Looking Forward to Networking Field Day 16

Peter Welcher
Architect, Operations Technical Advisor

I’m looking forward to Networking Field Day 16 in Silicon Valley, henceforth referred to as #NFD16.

On the techie delegate side, we’ve got some of the usual suspects (thought leaders, bloggers, social media presences): me, Terry Slattery, Amy Arnold, Carl Niger, Chris Marget, David Kuchenski, Ethan Banks, Gian Paolo Boarina, Ivan Pepelnjak, Jason Edelman, Jeff Tantsura, Richard McIntosh (as of Sept. 5, 2017 writing).

We’ll be doing our best to provide lively interaction and reactions to the presenters and demos, asking questions we (and hopefully you) would like answered. The sessions will be video streamed live, and if you’re watching live, you can tweet or email me or any of the other attendees any questions you’d like us to ask. Twitter handles can be found on the Tech Field Day #NFD16 web page. For those interested in the live streams (and live tweeting, inevitably with a storm of snark and putrid

Networking Field Day

puns), the current schedule of vendor presentations is posted and updated on that web page, as well.

The vendors presenting (as of the time this was written): Apstra, Veriflow, Arista Networks, KEMP Technologies, Pluribus Networks, Gigamon, and Kentik. Oh, and a little non-startup named Cisco.

The schedule of presentation times is now posted on the #NFD16 site.

I can’t tell you what Cisco will be presenting on, because I don’t know. Possibly intent-based networking? But hey, the details of what will be presented for all the companies are often kept quiet (new announcements, etc.).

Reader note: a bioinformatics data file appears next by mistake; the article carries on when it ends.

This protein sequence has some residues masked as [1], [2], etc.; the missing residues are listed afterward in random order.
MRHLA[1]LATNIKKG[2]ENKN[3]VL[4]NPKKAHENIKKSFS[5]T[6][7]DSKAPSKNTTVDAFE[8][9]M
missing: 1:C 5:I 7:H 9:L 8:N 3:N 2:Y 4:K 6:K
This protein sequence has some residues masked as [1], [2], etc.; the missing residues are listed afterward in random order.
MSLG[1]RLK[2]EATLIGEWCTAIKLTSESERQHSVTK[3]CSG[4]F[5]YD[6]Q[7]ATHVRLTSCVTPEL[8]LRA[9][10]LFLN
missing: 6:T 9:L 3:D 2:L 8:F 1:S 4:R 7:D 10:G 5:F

Apstra did a great job presenting on intent-based networking at #NFD13. My prior blog about it: NFD13: Apstra’s Unique Approach to Networking. Apstra is generating a lot of market attention. Plus, I’m convinced that most organizations looking to do software-defined networking (SDN) need to buy a “canned” user-friendly supported solution, not put together rough snippets of unmaintainable code. We don’t all have the time to be coders! Yes, we may leverage APIs to drive products that do most of the heavy lifting. Be that as it may, I see solutions like Apstra as supporting deploying and managing a network module such as a datacenter or campus fabric, in and of itself. I’m looking forward to hearing what’s new with Apstra!

I’ve had a demo and spoken with Veriflow before (see my blog, Network Verification with Veriflow). Interesting product, competitor to Forward Networks (see also the blog NFD13: Forward Networks Comes Out of Stealth to Impress). If you like the idea of pre-validating and doing network assurance, be sure to watch the session! The offline troubleshooting aspect of such tools also gets my attention.

Per their website, KEMP has SLB/ADC with monitoring, in appliance, virtual, and cloud forms — as well as WAF and edge security products.

Pluribus Networks provides a “virtualized network operating system” (NOS) for white box switches, also (separately) packet/flow analytics via SPAN port.

Gigamon was kind enough to reach out to me and then visit NetCraftsmen in our offices. They’ve certainly got a large customer base, and are clearly focused on getting the SPAN/packet data from where it originates to where you need it, e.g. security tools. Concerning packet analysis, I personally find WireShark painful and slow for most troubleshooting — great tool, it’s just TMI (Too Much Information) sometimes. But when you need to quickly feed WireShark packets from somewhere in your datacenter or local network, Gigamon or similar products are productivity-enhancing.

Admittedly, there are exercise benefits from visiting closets — but configuring SPAN ports hastily is one way to shoot yourself in the foot (been there, done that once, lesson learned). What I think I do want is smart tools that can look at packet flows and tell me about anomalies. About a year ago, I saw demos by Riverbed with some such capabilities. For that, Gigamon is an enabler.